After giving them a King, God told them that He would send them a Messiah who would rule on David’s throne forever. But notice, it was never God’s desire for King David to have any throne at all. Yet, God used the disobedience and rejection of His people and redirected it to the Messiah to come.

God also never asked anyone to build Him a temple. When King David set out to build one for God, His response was: “Heaven is my throne and Earth is my footstool. Where is the house you will build for me?” and then promises that, instead, God will build a house for David which, again, is a nod to the coming Messiah who would build a Temple not made with human hands but from human hearts that are surrendered to God [the Ekklesia where God lives by His Spirit – the Church].

So, once again, God takes our mistakes and turns them around to bless us anyway.

As Joseph told his brothers who had sold him into slavery out of jealousy: “What you intended for evil, God meant for good.

This is the Aikido way of God.

Another example of this is animal sacrifice.

Moses knew of no other way to worship a god [any god] other than a blood sacrifice. There simply wasn’t any other form of worship known to mankind in that ancient world. So, Moses assumes that to worship Yahweh, something must be slain on an altar to please God.

But, according to Jeremiah, God never wanted animal sacrifices in the first place:

For I did not speak to your fathers, or command them in the day that I brought them out of the land of Egypt, concerning burnt offerings or sacrifices.  But this is what I commanded them, saying, ‘Obey My voice, and I will be your God, and you shall be My people. And walk in all the ways that I have commanded you, that it may be well with you.’  Yet they did not obey or incline their ear, but followed the counsels and the dictates of their evil hearts, and went backward and not forward.” [Jeremiah 7:22-24]

Again, God did not want animal sacrifices. Moses did.

But, God allowed this to be practiced in spite of this and, instead, used this misunderstanding to point to Christ who would come and fulfill this picture of the scapegoat and redeem the barbaric practice of sacrifice to liberate us from the bondage of guilt and sin.

This is why Jesus echoes the prophet Hosea and says:

“Go and learn what this means, ‘I desire mercy, not sacrifice.” [Matt 9:13; 12:7]

God is always taking our disobedience, our misunderstandings, our limited vision, even our total rejection of Him, to redirect it back around to bless us and redeem us and draw us nearer to Himself.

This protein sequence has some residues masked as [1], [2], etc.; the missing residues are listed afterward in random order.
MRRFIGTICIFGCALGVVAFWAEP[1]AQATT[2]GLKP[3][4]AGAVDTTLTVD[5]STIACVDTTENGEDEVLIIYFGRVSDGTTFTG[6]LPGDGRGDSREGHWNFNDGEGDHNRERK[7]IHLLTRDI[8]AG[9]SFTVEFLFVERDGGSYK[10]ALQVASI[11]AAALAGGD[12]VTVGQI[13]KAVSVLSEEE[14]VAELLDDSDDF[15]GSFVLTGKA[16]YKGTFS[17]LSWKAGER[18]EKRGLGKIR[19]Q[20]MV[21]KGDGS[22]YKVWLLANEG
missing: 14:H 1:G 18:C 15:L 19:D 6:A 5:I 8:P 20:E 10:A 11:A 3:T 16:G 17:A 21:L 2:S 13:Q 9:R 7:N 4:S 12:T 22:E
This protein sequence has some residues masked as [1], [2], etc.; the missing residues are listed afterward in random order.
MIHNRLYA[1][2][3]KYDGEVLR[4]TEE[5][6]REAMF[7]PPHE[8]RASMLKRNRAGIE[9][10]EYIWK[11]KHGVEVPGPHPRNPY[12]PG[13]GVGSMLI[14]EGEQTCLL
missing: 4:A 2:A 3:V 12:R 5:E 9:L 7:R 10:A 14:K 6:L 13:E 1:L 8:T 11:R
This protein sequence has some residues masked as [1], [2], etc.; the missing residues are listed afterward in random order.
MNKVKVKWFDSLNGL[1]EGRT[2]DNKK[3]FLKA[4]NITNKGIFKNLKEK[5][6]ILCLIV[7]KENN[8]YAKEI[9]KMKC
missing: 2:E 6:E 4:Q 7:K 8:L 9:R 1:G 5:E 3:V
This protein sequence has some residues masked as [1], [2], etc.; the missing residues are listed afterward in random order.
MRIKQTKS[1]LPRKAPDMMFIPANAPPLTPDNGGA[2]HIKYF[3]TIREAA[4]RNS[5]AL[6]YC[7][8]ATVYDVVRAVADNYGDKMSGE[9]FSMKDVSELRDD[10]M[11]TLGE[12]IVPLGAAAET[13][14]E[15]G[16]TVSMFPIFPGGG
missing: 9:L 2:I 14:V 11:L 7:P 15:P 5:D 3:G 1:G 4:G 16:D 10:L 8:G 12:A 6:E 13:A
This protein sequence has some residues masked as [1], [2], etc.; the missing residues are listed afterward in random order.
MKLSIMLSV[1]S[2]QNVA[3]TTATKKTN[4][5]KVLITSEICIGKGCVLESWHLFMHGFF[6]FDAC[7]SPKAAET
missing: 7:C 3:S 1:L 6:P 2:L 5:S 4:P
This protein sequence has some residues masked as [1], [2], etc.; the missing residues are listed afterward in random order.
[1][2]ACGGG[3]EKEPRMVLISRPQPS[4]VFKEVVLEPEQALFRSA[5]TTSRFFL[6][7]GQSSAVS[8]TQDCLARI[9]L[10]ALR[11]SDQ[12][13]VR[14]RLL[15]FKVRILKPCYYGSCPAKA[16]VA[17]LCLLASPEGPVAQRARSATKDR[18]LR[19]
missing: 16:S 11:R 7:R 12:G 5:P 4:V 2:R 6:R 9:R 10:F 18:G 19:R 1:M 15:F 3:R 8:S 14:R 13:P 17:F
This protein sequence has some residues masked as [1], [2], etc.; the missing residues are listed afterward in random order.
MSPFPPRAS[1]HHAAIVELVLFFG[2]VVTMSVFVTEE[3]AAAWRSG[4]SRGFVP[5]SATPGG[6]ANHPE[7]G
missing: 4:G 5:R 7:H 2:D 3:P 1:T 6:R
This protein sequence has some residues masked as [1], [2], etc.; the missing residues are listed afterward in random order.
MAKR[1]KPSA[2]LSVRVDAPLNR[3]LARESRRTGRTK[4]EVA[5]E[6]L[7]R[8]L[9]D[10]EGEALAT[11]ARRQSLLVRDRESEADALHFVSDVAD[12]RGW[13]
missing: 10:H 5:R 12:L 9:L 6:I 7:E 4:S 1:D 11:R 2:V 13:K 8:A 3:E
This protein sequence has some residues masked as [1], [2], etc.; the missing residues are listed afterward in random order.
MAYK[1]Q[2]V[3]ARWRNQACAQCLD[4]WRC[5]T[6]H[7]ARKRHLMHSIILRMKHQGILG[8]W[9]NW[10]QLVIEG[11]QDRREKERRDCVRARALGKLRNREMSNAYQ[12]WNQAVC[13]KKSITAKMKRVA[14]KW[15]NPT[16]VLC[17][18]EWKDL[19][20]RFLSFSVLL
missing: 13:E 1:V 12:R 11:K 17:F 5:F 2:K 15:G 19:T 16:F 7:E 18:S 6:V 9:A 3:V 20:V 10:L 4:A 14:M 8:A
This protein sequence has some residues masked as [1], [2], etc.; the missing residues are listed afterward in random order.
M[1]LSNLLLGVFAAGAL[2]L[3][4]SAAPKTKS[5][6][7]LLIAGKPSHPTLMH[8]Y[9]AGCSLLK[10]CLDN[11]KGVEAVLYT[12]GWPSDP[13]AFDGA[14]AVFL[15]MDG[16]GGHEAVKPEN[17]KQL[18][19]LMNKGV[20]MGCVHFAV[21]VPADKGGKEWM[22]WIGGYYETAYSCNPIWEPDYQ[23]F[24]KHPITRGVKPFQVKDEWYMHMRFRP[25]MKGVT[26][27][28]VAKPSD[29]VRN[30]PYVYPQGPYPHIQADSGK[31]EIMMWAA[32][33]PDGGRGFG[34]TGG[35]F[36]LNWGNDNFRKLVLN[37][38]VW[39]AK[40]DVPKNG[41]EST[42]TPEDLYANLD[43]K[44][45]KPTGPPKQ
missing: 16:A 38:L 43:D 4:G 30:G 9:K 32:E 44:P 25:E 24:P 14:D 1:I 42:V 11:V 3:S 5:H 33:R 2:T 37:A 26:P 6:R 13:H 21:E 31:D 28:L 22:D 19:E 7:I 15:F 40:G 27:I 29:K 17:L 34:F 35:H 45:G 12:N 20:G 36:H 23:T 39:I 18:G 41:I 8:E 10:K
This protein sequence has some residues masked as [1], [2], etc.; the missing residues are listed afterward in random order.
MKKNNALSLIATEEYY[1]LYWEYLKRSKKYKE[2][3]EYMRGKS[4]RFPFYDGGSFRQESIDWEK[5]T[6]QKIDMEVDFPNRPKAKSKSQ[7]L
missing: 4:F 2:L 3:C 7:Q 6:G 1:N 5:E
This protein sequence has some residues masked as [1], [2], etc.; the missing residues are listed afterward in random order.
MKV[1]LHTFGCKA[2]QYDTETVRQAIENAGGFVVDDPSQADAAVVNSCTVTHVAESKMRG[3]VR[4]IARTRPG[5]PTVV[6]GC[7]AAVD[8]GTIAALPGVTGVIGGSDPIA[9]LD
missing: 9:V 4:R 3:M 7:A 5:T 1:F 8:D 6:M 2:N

God uses everything – all wisdom, all knowledge, all ignorance, all disobedience, all rejection, all striving – to declare His love to us and to set us free from everything that entangles us.

This is who God is. This is who God has always been. This is who God will always be.

His love endures forever.

 

May 24, 2018

Helping People Walk with Jesus in Faith, Hope, and LOVE

by Clarke Dixon

(This is the final sermon in a series based on the tagline of our church: “To the Glory of God, Helping People Walk with Jesus in Faith, Hope, and Love”)

When we are going for a concise statement about what we are about as a church, why does love make the cut? In fact love does not just make the cut:

And now faith, hope, and love abide, these three; and the greatest of these is love. 1 Corinthians 13:13 (NRSV)

Love is the “greatest of these”! Love makes the cut and is the greatest because love is central to Jesus. We often connect 1st Corinthians 13 and its message of love with romance and weddings. However, we ought to connect it with Jesus.

If I speak in the tongues of mortals and of angels, but do not have love, I am a noisy gong or a clanging cymbal. And if I have prophetic powers, and understand all mysteries and all knowledge, and if I have all faith, so as to remove mountains, but do not have love, I am nothing. If I give away all my possessions, and if I hand over my body so that I may boast, but do not have love, I gain nothing. 1 Corinthians 13:1-3 (NRSV)

Though Jesus could and did work many wonderful miracles, if he had not love, where would we be? We would be in trouble! We would be dead in our sin. While love might seem like a luxury to some, it is essential to the follower of Jesus, because it is essential to who Jesus is.

The Most Rev. Michael Curry in preaching at the wedding of Prince Harry and Meghan Markle spoke about love, and in doing so, spoke about Jesus:

 . . . This way of love, it is the way of life. They got it; he died to save us all. He didn’t die for anything he could get out of it. Jesus did not get an honorary doctorate for dying. He wasn’t getting anything out of it. He sacrificed his life for the good of others, for the well-being of the world, for us. That’s what love is.

Love is not selfish and self-centered. Love can be sacrificial and, in so doing, become redemptive. And that way of unselfish, sacrificial, redemptive love changes lives. And it can change this world. (The Most Rev. Michael Curry)